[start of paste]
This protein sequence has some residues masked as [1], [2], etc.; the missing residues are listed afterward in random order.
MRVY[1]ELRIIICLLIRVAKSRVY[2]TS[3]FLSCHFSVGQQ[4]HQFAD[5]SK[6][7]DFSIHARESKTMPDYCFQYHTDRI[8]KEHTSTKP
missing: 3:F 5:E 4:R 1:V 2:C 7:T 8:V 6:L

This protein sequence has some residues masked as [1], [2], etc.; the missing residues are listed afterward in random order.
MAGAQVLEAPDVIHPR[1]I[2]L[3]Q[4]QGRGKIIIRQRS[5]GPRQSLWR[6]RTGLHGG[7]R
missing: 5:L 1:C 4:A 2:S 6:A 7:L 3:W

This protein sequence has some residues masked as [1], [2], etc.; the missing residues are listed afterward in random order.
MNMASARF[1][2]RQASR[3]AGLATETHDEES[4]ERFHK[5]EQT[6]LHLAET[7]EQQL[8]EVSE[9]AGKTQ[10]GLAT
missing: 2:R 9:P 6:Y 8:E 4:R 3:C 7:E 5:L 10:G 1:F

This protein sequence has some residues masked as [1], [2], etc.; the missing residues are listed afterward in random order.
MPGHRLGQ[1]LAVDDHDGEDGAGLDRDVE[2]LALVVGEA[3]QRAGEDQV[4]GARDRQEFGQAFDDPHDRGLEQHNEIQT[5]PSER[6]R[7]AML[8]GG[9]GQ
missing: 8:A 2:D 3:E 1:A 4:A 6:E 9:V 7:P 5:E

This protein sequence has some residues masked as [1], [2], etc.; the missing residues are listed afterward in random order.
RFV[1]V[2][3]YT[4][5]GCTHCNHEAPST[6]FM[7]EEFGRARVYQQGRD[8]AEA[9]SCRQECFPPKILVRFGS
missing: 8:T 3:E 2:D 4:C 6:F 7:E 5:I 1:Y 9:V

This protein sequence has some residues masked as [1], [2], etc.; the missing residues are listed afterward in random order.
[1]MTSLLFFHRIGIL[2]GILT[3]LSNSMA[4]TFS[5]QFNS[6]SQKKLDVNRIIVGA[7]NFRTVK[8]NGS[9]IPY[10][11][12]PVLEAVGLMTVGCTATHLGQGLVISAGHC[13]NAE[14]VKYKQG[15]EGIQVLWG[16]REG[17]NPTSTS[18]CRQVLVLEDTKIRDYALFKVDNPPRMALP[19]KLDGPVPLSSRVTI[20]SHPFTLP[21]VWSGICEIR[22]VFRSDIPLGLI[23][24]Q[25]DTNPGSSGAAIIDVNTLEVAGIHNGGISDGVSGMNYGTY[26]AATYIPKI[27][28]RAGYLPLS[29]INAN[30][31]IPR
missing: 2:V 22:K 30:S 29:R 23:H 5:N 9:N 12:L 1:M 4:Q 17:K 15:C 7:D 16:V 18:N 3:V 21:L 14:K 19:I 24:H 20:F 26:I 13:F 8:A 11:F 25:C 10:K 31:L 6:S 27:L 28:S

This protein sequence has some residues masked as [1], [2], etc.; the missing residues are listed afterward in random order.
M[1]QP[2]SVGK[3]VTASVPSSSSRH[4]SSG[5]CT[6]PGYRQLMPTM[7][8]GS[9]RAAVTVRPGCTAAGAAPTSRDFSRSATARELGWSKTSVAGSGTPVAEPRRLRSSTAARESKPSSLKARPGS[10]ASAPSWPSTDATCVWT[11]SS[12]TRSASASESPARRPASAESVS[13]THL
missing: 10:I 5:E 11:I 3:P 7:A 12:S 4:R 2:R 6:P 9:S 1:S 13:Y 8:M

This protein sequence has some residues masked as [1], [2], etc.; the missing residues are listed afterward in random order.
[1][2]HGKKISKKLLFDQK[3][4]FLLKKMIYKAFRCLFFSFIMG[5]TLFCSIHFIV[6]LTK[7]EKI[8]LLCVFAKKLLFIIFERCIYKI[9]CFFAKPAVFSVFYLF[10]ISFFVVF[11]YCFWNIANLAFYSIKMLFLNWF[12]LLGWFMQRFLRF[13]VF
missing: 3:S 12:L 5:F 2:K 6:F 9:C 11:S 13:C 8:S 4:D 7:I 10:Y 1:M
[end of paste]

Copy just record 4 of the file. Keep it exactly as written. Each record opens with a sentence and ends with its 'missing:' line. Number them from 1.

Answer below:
This protein sequence has some residues masked as [1], [2], etc.; the missing residues are listed afterward in random order.
MPGHRLGQ[1]LAVDDHDGEDGAGLDRDVE[2]LALVVGEA[3]QRAGEDQV[4]GARDRQEFGQAFDDPHDRGLEQHNEIQT[5]PSER[6]R[7]AML[8]GG[9]GQ
missing: 8:A 2:D 3:E 1:A 4:A 6:E 9:V 7:P 5:E